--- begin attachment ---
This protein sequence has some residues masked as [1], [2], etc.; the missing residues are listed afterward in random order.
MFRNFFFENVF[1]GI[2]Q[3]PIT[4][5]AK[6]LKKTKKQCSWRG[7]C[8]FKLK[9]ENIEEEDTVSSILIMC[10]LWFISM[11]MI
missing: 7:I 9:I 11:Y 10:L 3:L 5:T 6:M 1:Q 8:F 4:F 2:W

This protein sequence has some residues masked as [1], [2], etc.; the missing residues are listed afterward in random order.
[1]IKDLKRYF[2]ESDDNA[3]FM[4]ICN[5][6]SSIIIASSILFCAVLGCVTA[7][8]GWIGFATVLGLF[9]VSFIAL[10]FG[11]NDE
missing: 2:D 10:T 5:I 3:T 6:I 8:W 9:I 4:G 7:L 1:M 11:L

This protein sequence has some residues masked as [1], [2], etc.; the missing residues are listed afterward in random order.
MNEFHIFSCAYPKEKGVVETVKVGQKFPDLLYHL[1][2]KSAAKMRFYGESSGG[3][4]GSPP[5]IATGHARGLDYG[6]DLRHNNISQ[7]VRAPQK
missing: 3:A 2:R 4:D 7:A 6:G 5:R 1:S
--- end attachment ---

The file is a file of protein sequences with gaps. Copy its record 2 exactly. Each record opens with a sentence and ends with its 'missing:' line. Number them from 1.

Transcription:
This protein sequence has some residues masked as [1], [2], etc.; the missing residues are listed afterward in random order.
[1]IKDLKRYF[2]ESDDNA[3]FM[4]ICN[5][6]SSIIIASSILFCAVLGCVTA[7][8]GWIGFATVLGLF[9]VSFIAL[10]FG[11]NDE
missing: 2:D 10:T 5:I 3:T 6:I 8:W 9:I 4:G 7:L 1:M 11:L